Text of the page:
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iDiversity and Livestreaming

In my last post, I talked about how iDiversity uses YouTube to provide a public archive of our events. In this post, I’ll talk about how we utilize Google Hangouts On Air to broadcast our events so everyone can watch in!

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iDiversity and the Video Archive

So, iDiversity is all about learning about diversity in the LIS professional. We’re also all about creating a space for discussion about diversity issues. It’s pretty great! Except when iDiversity members and everyone else who is interested isn’t able to attend our events. You might not have checked out our calendar of events, but it is chock full of great programming from great presenters, speakers, and panelists.  Unfortunately, many of our events take place around 4:30, between afternoon and night classes.

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The value of a good shush?

This post is a little late to the game–but that’s okay! I already made some noise on the topic on Twitter when it was actually relevant.

As some of you may know, there was a little bit of drama about whether or not libraries should be quiet a few weeks ago. Sparked by the Pew Research Center’s report on “Libraries in the Digital Age,” Salon writer Laura Miller spoke out against the emerging library atmosphere that is “lively as a cafe, street corner, park bench or the Apple Store” in her article “Bring back shushing librarians“. While Miller makes some great points (especially about the value of a quiet space for those of us who can’t afford the luxury at home or work), she misses some of the most critical arguments for loud spaces.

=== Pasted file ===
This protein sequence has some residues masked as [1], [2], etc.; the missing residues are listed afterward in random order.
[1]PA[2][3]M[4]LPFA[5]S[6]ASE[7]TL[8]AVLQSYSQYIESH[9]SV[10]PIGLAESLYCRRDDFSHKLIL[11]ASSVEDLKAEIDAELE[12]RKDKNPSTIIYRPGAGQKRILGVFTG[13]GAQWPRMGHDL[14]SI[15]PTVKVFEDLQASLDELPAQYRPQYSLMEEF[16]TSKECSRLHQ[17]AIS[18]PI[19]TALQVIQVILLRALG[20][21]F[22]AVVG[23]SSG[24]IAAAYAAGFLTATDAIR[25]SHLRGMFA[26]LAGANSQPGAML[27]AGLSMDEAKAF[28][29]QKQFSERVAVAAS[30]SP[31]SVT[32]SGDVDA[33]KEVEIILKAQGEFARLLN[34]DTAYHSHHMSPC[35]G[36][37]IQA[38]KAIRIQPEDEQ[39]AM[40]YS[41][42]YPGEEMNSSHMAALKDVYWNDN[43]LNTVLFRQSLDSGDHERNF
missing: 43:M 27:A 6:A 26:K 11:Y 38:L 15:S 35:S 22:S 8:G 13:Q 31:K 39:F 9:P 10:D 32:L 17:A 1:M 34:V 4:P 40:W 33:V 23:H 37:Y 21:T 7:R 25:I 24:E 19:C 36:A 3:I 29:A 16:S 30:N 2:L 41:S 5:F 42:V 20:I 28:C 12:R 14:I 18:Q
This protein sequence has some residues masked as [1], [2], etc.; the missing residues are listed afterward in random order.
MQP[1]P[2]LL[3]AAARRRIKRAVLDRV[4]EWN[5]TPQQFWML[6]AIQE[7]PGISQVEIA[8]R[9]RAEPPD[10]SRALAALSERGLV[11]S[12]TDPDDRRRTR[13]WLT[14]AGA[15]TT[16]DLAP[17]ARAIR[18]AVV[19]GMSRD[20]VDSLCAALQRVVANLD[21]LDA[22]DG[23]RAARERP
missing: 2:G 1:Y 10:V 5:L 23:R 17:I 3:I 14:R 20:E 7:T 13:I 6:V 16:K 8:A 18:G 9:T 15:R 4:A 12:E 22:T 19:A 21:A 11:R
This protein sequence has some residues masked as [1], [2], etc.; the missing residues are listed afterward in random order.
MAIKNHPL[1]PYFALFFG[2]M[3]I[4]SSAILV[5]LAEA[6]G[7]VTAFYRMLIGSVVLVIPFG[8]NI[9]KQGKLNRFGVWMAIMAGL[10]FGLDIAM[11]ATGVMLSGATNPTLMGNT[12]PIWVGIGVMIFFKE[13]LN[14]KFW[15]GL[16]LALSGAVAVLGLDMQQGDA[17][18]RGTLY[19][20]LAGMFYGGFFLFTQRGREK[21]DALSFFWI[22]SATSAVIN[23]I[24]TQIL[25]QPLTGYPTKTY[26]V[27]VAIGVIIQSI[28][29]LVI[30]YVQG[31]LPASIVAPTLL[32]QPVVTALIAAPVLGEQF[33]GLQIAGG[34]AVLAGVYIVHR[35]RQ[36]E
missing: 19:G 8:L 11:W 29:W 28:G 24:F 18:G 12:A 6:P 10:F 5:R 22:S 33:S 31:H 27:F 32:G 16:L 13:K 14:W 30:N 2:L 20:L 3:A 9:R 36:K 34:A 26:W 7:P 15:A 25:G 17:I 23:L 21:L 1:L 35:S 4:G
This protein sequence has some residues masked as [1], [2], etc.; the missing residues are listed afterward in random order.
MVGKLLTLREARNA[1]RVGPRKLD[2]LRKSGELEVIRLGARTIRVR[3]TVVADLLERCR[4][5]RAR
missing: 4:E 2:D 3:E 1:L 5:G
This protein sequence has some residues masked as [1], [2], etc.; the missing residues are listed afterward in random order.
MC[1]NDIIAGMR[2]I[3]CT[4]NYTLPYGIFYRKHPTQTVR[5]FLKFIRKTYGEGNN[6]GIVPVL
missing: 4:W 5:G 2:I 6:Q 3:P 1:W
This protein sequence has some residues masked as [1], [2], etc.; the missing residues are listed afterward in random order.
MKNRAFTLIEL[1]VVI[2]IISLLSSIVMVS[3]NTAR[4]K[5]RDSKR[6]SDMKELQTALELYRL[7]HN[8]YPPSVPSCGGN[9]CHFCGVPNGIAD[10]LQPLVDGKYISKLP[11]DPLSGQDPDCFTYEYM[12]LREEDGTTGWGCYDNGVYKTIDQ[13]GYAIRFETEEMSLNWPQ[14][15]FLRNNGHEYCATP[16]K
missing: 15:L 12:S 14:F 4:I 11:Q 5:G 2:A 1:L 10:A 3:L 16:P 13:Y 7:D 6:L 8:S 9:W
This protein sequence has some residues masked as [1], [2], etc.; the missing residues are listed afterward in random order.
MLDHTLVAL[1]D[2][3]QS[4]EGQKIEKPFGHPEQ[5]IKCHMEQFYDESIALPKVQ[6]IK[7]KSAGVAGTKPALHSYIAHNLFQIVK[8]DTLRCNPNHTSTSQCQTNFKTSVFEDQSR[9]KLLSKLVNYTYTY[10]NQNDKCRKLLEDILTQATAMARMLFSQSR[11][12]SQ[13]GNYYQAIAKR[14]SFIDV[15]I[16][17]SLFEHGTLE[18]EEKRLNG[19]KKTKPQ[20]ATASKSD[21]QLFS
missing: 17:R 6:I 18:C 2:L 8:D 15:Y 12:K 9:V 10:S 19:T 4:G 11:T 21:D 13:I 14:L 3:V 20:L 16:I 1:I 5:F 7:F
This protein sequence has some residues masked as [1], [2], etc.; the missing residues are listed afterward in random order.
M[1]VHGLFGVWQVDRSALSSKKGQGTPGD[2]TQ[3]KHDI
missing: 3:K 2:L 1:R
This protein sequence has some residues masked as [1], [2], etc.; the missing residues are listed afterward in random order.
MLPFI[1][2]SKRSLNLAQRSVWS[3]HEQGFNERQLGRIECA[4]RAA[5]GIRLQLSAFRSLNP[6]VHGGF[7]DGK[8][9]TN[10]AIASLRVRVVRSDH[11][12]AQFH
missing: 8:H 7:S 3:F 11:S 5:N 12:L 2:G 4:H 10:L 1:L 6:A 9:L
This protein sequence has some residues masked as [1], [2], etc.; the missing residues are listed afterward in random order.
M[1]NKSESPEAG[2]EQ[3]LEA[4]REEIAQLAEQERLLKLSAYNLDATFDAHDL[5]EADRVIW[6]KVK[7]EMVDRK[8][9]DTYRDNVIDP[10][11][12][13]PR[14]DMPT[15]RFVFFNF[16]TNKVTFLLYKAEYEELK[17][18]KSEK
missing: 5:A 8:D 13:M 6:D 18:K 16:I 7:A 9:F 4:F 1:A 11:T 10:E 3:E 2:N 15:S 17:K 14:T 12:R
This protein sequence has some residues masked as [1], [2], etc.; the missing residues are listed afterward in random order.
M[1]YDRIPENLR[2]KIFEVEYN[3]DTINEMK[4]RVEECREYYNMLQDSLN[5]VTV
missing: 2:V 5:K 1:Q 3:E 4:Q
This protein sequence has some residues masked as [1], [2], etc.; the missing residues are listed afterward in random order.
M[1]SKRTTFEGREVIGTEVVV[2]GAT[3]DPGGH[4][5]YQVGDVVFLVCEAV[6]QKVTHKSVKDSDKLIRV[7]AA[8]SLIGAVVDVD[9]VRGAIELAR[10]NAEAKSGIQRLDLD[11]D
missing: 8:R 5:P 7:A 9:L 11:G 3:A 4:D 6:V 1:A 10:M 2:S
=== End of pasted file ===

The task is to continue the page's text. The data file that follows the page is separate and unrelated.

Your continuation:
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5 tips for short-term employment

Here I go again, making excuses for not writing! Lately I’ve been settling into a new job–by which I mean falling asleep on the couch after eating dinner. In case you were wondering, I’m working as a contract librarian at a Federal library–but my contract is only for two months and currently it’s looking like my contract will not be renewed.

As my body settles into the new routine, I’d like to share some of the things I’ve learned about working in a new place, especially when it’s under a time limit. For anyone in library school, this advice would probably be useful for internships, too!